Family Nurse Practitioner Jennifer Halon-Wilde, a well-known, longtime provider of women’s healthcare services in The Dalles, has joined North Central Public Health District, fulfilling her longtime goal of working in public health.
“I love the mission of the health department,” said Hanlon-Wilde, who worked at Columbia River Women’s Center for 18 years. “I’ve always been really excited about community health. I like to be taking care of people who don’t have insurance and the health department serves everybody.”
She’s also bilingual, “so there are fewer barriers for the Spanish speaking patients.”
She got her Doctorate in Nursing Practice (DNP) in 2022 and recently was hired as a professor of nursing at Washington State University. Her teaching position requires she continue clinical work, but on a limited basis, so this part- time position fits the bill perfectly.
A nurse practitioner is an advanced practice registered nurse who can diagnose and prescribe, and provide primary healthcare for people of all ages.
Her main focus at NCPHD is reproductive health, which includes services like family planning, treating sexually transmitted infections, doing annual exams and pap smears and offering vaccinations. She sees patients Mondays and Tuesdays right now, but in the fall will switch to Mondays only.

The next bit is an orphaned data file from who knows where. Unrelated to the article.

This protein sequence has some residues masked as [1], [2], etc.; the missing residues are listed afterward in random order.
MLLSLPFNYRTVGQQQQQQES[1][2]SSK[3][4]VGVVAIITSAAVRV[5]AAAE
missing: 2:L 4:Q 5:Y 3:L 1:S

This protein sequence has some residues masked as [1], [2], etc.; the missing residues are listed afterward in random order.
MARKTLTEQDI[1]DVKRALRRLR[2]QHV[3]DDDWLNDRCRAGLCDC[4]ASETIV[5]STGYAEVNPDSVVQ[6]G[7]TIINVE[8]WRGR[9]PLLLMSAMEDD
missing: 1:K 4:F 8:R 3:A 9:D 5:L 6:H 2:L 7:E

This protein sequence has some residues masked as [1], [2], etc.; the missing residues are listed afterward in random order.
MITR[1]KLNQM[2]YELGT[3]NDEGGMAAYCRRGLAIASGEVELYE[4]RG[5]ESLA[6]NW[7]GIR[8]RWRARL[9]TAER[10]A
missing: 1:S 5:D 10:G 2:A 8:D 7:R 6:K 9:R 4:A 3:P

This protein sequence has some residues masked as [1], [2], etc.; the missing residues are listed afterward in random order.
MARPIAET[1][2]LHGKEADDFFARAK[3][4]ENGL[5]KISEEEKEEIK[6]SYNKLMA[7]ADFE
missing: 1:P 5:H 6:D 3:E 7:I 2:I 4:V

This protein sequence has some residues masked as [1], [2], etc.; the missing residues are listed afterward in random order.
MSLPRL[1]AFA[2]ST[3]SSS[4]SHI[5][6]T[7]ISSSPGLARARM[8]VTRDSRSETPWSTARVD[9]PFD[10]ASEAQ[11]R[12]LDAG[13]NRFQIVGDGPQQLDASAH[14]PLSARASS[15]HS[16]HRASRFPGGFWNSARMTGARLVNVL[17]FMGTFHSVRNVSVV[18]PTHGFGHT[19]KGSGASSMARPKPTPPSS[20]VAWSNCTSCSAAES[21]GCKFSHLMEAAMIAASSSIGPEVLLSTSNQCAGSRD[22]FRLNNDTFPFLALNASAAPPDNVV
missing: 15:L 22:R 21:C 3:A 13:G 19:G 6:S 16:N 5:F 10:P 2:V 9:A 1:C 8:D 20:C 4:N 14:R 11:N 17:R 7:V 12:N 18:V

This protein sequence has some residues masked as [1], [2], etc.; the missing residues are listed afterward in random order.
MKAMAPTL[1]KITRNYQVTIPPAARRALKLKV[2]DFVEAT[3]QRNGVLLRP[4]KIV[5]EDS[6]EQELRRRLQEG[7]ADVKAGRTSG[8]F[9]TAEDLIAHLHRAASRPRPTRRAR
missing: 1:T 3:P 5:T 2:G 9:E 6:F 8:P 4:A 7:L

“We are thrilled to have Jennifer join our team,” said Shellie Campbell, Director of NCPHD. “She’s a trusted provider who brings a wealth of experience and truly has a heart for serving the community. She’s a great fit here with her passion for reproductive health and her desire to see equitable access to healthcare for everyone.”
Hanlon-Wilde sees patients for a variety of contraception needs, from long term options to emergency contraception (also called the morning after pill) which prevents conception if taken within five days of having sex.
“We definitely do provide it because accidents happen and birth control is not perfect,” she said. “It’s so important for women to be able to plan their families and be in charge of their bodies and health.”
She also sees patients for fertility issues, “someone who wants to start a family and they want advice about that.”
“We do see men too and we can provide referral and funding for men who are looking for vasectomies, which is an underutilized resource that we have,” Hanlon-Wilde said.
A vasectomy, a form of male birth control, is a 15-20 minute procedure that takes place in the doctor’s office, she said. “They just block the tube that carries sperm out, so it doesn’t have any effect on hormones or sexual function,” she said.
She was drawn to reproductive health because “I wanted to make a difference in women’s lives and it was a very practical way to do that. I like helping someone plan their family and be as healthy as they can be.”
(For more information, please contact North Central Public Health District at (541) 506-2600, visit us on the web at www.ncphd.org or find us on Facebook.)